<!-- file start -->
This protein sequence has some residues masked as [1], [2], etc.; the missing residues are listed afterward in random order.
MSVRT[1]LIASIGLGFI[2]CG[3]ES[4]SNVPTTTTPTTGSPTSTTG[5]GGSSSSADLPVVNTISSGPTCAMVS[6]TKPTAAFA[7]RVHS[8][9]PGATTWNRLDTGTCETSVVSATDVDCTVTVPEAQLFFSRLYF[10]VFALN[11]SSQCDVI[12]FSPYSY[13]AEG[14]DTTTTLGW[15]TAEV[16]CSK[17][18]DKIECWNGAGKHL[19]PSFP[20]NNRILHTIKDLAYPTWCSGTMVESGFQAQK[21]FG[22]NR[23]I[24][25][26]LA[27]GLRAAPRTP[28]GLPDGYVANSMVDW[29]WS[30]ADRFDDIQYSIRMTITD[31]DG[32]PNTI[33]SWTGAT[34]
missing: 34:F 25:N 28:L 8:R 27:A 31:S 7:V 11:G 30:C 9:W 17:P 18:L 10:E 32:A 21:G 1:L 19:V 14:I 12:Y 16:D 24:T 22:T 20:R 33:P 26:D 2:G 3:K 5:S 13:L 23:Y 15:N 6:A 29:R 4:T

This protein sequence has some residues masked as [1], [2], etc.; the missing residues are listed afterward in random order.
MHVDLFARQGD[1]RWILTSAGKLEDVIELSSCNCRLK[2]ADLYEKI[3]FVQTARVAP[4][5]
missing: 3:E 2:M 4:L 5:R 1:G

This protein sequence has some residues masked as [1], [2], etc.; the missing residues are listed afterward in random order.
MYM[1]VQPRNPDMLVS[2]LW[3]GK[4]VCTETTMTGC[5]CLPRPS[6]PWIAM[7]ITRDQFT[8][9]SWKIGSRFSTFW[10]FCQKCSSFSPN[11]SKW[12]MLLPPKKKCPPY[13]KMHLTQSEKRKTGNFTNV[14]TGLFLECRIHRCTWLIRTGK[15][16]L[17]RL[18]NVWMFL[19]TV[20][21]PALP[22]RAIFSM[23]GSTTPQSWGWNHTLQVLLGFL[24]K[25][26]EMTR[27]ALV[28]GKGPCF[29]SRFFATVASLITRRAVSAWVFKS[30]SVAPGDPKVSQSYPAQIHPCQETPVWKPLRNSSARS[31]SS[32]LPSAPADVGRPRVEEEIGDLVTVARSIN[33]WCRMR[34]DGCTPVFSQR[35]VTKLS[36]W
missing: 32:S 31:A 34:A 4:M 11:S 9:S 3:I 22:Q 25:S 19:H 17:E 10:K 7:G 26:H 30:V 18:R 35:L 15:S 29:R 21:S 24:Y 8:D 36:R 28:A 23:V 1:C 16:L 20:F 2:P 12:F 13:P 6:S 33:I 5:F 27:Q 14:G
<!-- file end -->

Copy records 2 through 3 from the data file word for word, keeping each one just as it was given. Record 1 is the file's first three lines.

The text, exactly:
This protein sequence has some residues masked as [1], [2], etc.; the missing residues are listed afterward in random order.
MHVDLFARQGD[1]RWILTSAGKLEDVIELSSCNCRLK[2]ADLYEKI[3]FVQTARVAP[4][5]
missing: 3:E 2:M 4:L 5:R 1:G

This protein sequence has some residues masked as [1], [2], etc.; the missing residues are listed afterward in random order.
MYM[1]VQPRNPDMLVS[2]LW[3]GK[4]VCTETTMTGC[5]CLPRPS[6]PWIAM[7]ITRDQFT[8][9]SWKIGSRFSTFW[10]FCQKCSSFSPN[11]SKW[12]MLLPPKKKCPPY[13]KMHLTQSEKRKTGNFTNV[14]TGLFLECRIHRCTWLIRTGK[15][16]L[17]RL[18]NVWMFL[19]TV[20][21]PALP[22]RAIFSM[23]GSTTPQSWGWNHTLQVLLGFL[24]K[25][26]EMTR[27]ALV[28]GKGPCF[29]SRFFATVASLITRRAVSAWVFKS[30]SVAPGDPKVSQSYPAQIHPCQETPVWKPLRNSSARS[31]SS[32]LPSAPADVGRPRVEEEIGDLVTVARSIN[33]WCRMR[34]DGCTPVFSQR[35]VTKLS[36]W
missing: 32:S 31:A 34:A 4:M 11:S 9:S 3:I 22:Q 25:S 19:H 17:E 10:K 7:G 26:H 30:V 18:R 35:L 15:S 29:R 21:S 24:Y 8:D 36:R 28:A 23:V 1:C 16:L 20:F 2:P 12:F 13:P 6:S 33:I 5:F 27:Q 14:G